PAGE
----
Friday, July 1, 2011

The sorry state of our state

Rod Blagojevich's conviction last week on several counts of crimes committed while he was the governor of the State of Illinois is just the latest sad chapter in the litany of our former governors going on to become convicted felons. Thanks to Blago, our state has been the joke de jour for the late night comics, and why not, we've become easy fodder as four of our last seven elected governors have ended up, or are about to end up in prison.

Which means, in the words of the Daily Show's John Stewart: "...if you take the current governor of Illinois and sit him between two former governors, chances are, he's in jail."


Is our state indeed the most corrupt in the nation? True, it's hard to beat our current streak of gubernatorial convictions, but I'd say that question is more difficult than meets the eye.

Policing elected officials is a little like refereeing a football game in that it is possible to call an infraction on virtually every play. A football penalty's being called depends on a number of factors, how blatant the foul, its effect on the outcome of the play, the position of the refs in relation to the foul, etc.

In politics, like football, there is a fine line between legitimacy and infraction. As I stated in my previous post, in the game of politics, quid pro quo is the name of the game, seldom is anything given by a politician that is not answered with something in return. What that something is, how it is gotten, and how it is used, define which side of the line a politician stands on.

In football, a referee is judged not only by his ability to make just and accurate calls at the appropriate time, but also his ability to remain perfectly neutral throughout a game. Unlike football, in politics the officials are not neutral, often it is the opposition that gets to throw the yellow flag. Now I'm not saying that Illinois politicians are not corrupt, far from it, but the cut throat nature of politics in this state plays just as big a role in the prosecution of elected officials, as the corruption itself.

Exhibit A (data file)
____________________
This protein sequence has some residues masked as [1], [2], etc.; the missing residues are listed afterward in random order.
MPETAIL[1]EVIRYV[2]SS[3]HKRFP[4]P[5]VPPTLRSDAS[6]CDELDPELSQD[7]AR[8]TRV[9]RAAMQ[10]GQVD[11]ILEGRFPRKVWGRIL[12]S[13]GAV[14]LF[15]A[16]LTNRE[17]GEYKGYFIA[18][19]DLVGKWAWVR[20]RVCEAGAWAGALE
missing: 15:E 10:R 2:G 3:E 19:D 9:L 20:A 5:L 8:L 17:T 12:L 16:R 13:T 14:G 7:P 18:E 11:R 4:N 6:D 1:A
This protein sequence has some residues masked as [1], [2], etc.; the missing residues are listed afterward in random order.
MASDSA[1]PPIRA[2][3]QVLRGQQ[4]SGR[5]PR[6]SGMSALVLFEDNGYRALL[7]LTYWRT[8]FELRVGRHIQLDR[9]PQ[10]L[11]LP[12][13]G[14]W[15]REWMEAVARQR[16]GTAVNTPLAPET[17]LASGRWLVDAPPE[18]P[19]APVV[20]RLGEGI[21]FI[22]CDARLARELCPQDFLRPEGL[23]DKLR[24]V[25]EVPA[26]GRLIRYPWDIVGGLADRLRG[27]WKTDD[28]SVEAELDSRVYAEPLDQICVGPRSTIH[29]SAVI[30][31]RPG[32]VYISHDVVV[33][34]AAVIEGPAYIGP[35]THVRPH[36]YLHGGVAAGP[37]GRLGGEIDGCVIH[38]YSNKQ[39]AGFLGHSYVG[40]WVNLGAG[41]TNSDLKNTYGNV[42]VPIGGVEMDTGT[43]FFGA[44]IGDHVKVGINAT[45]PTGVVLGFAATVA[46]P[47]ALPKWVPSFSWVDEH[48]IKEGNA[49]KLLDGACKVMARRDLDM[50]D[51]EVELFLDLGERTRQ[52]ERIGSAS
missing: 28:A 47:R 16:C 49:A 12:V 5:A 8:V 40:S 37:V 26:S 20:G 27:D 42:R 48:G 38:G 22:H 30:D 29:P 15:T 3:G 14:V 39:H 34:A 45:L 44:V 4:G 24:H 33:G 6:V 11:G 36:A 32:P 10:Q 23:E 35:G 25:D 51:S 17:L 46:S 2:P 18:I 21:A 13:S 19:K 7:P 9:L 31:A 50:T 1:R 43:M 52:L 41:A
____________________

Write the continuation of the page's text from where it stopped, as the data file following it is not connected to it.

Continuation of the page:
As everyone knows, Illinois politics, like football, is a no holds barred, full contact sport. The stakes are high and competition is intense. Many successful careers in Illinois have been made out of the prosecution and conviction of politicians, and prosecutors have a huge motivation for going after them, especially the big ones. It is not unreasonable to suspect that criminal prosecutions of politicians in Illinois are based on believe it or not, politics. Here is what U.S. Attorney General (and later Supreme Court Justice) Robert H. Jackson had to say on the role of the prosecutor and the dangers that lie therein back in 1940:

If the prosecutor is obliged to choose his cases, it follows that he can choose his defendants. Therein is the most dangerous power of the prosecutor: that he will pick people that he thinks he should get, rather than pick cases that need to be prosecuted.

A more complete excerpt with a link to Jackson's entire warning to United States attorneys can be found here.

The four former governors who were prosecuted and convicted for their crimes will forever be linked together as an unfortunate lonely hearts club. But the four could not have been more different both as individuals and as leaders.

Out of fairness, I think it only reasonable to look into the actions of the four, as well as some of the governors who did not end up behind bars, and compare their legacies.

Otto Kerner had a distinguished military career and a legal career that extended beyond his role as governor. During his two terms in office, Kerner pushed through legislation dealing with progressive issues such as mental health, equal access to jobs and housing and education. He is probably best known nationally for the commission that bears his name. It was formed by President Lyndon Johnson to study the causes of unrest that led to the devastating race riots that took place in several large industrial cities throughout the United States during the sixties, and its findings were released in 1968. The commission's findings, the Kerner Report, was an indictment of segregation and racism in the U.S. Its most salient quote was:

Our nation is moving toward two societies, one black and one white - separate and unequal.